A sweet second solo album from former Gorky’s Zygotic Mynci man.
Jude Rogers 2010-06-16
In the 1990s, Gorky’s Zygotic Mynci were a peculiar Welsh group, influenced by prog and psychedelia, that nearly made it to the mainstream thanks to the radio support of Simon Mayo, Mark Radcliffe and John Peel. Richard James played bass for the band, but since 2006, the year that they split, he has been releasing his own songs, many of them full of the poppy hooks and folk textures that Gorkys once had. On the strength of this record, it is time for his talents to be recognised in their own right.
We Went Riding is James’ second LP after 2006’s The Seven Sleepers Den, and it offers many more colours and tones than his soft, sublime debut. It begins with Aveline, a tender love song to a girl who is always “in his mind”, which slowly builds an eerie, ethereal mood, minor chords and melancholic sighs pointing to the depths that lie behind simple sentiments. James also plays with other genres elsewhere. Blues (Hey Hey Hey) is a swampy, two-chord growler about a girl that’s “got me moving” that develops into a cacophony of noise, while Yes Her Smile’s Like a Rose is lovely, but spiky, banjo-driven country. James’ voice is always a comforting presence, however, a boy-next-door longing for love, then straining gently on the leash with lust.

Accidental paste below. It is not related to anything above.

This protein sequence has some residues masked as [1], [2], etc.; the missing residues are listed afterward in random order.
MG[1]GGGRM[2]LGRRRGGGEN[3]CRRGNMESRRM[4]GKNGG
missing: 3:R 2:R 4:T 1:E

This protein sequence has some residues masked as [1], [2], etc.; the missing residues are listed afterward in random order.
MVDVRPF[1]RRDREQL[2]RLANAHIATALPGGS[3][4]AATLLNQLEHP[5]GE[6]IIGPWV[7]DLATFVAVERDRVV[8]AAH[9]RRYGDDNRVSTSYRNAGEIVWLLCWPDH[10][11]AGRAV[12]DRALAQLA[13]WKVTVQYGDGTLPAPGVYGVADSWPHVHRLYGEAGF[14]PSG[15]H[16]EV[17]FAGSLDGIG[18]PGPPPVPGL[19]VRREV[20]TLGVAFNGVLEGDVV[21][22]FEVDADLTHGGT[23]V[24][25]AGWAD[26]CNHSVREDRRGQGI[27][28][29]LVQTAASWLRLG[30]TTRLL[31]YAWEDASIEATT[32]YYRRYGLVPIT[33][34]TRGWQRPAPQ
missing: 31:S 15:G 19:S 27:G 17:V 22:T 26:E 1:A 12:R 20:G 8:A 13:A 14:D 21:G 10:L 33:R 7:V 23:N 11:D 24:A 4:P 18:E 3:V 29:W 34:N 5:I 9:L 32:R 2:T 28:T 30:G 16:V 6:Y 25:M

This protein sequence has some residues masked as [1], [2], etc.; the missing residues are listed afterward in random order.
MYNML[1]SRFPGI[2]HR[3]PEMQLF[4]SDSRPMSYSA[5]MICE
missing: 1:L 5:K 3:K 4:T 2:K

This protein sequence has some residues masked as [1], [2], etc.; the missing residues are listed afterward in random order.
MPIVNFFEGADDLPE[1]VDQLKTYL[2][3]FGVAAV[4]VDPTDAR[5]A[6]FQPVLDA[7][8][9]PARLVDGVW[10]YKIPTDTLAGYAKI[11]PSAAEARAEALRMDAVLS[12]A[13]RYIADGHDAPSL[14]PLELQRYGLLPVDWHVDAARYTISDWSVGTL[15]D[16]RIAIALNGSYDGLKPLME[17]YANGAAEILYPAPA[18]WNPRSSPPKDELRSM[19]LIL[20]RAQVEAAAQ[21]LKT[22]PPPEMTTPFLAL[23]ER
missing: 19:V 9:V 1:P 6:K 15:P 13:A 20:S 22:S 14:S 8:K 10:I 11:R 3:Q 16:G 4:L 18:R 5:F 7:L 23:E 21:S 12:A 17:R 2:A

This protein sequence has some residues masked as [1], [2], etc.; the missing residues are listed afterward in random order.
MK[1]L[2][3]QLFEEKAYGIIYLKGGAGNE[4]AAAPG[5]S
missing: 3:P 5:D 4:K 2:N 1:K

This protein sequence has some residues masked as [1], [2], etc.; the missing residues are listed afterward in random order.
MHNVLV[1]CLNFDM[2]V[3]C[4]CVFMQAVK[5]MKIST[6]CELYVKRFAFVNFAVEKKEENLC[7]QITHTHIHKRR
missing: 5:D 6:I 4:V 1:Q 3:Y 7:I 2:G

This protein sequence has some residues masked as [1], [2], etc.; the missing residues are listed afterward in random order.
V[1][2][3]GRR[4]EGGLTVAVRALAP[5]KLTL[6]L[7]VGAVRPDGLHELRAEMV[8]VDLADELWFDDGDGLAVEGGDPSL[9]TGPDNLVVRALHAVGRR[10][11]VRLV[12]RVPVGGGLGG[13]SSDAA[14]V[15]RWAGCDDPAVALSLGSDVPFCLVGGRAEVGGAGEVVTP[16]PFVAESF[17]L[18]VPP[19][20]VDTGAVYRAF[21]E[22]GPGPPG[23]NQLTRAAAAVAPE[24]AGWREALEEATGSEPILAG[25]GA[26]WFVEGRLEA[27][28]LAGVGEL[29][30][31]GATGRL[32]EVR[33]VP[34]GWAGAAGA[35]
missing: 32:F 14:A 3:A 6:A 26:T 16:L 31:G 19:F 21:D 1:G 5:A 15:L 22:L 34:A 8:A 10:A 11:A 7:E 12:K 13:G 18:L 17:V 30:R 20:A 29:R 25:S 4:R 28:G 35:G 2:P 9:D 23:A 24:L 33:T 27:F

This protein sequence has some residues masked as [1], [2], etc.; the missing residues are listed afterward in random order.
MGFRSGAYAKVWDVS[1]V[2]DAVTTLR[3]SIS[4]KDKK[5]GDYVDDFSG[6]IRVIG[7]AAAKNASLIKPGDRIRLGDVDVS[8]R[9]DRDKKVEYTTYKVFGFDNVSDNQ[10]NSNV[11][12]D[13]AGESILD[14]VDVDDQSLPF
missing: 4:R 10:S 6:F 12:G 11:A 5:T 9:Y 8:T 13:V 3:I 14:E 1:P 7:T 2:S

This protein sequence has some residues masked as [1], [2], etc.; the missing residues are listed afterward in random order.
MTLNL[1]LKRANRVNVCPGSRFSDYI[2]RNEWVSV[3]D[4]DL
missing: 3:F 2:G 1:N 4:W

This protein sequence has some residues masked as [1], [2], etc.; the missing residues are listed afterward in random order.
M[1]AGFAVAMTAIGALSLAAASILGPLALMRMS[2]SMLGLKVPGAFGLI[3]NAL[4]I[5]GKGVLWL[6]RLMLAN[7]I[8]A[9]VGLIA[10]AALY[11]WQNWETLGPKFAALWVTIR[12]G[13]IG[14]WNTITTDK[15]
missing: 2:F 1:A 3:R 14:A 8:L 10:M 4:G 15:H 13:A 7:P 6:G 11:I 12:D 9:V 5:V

James also brings in old and new friends to swell the ranks, and the atmosphere here is often one of joyful collaboration. Former Gorkys frontman Euros Childs lends his backing vocals throughout, while rising solo artist and Neon Neon collaborator Cate Le Bon joins James for From Morning Sunshine. A song tracking the passage of the day between two lovers, and an unknown element that may ultimately keep them apart, James only appears halfway through – singing “we were always waiting for a rainy day” – as Le Bon remembers, very movingly, the time they were together.
When James appears, it is a gorgeous moment, revealing an artist who knows when best to stay in the shadows, as well as saunter to the stage, which says much about his musical past, as well as his beguiling present. Long may he continue to take us with him, in and out of the spotlight, wherever he goes.